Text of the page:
How Bad Debt Accounts Are Determined

Most companies that operate and function for a profit understand that during the course of business they will eventually incur some bad debts. Bad debts are accounts which an organization has deemed uncollectible. In other words they have determined based on their efforts that money owed from a particular individual will never be paid.

Organizations as a matter of compliance have to write these types of accounts from their records because they are listed as assets which are income earners or they generate income for the company. When an account fails to generate income after a certain amount of time it is no longer considered an asset and must be written off the books as uncollectible. Accounts are written off as uncollectible based on a schedule set up by various organizations. Some companies will write off an account as a bad debt when they have not received any payment from a debtor for a period of 4 months, and still others will use a 6, 9 or 12 month time frame before an account is written off as uncollectible.

During the time that a customer has not been paying an organization has probably gone about the business of making phone calls and sending letters to the debtor in an attempt to get them to pay. As time goes on no payments are generated on behalf of the debtor companies will write the account off as uncollectible or as a bad debt at which time the account is forwarded on to a collection agency for further collection activity.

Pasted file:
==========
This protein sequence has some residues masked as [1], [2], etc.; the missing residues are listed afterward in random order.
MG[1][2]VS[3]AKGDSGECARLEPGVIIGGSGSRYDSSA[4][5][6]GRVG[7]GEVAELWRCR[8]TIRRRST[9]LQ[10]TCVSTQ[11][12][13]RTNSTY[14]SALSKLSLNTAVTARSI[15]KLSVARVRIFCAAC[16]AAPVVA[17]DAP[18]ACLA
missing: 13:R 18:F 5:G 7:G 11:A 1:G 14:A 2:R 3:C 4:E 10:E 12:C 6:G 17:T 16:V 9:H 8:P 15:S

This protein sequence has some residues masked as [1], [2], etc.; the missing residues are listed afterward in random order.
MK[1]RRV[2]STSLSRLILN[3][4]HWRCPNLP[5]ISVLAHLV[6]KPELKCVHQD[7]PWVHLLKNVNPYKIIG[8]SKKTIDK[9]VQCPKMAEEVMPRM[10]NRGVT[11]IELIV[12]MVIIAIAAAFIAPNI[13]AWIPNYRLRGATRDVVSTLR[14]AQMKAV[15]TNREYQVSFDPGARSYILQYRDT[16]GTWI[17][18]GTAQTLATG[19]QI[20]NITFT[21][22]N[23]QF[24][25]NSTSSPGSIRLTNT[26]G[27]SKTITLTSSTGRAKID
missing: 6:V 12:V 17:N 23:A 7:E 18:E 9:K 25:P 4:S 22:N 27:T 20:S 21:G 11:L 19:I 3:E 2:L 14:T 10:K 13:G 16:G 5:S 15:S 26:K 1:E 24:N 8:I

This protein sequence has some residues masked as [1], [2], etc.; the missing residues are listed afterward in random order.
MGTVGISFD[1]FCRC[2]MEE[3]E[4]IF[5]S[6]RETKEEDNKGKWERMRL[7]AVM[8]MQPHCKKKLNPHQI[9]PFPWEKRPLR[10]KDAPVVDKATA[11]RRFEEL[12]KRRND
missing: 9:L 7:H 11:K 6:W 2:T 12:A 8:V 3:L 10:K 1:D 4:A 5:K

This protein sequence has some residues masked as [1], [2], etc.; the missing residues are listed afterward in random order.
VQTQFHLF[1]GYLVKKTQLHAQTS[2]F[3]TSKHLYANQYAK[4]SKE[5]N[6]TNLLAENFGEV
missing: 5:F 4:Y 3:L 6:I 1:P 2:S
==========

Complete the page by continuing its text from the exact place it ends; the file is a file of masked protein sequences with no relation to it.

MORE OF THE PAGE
A collection agency will begin to write letters and make their own phone calls which will for the most part become harsher in their demands than the forwarding organization was. After an account is sent to a collection agency the individual owing the debt will have this information reported to their credit report as an I-9 or an R-9. The number nine indicates that the account has been written off as a bad debt or as an uncollectible account. The “I” or R helps to establish the type of account it is. The “R” stands for revolving account which is the type of account that credit cards are. They do not have a specific date designated as a payoff date. The balance continues to revolve from month to month.

The “I” stands for an installment account which is the type of account in which installment, (I) payments are made monthly and they do have a designated date to be paid off. An automobile loan is an example of an installment loan. A loan of this sort can be established for 36, 48, 60 or 72 months. After the term is over if payments have been paid every month the balance is zero.

Once a bad debt is on your credit file it will normally remain there for approximately seven years. The information is removed from the credit file after seven years whether or not the account balance has been paid.

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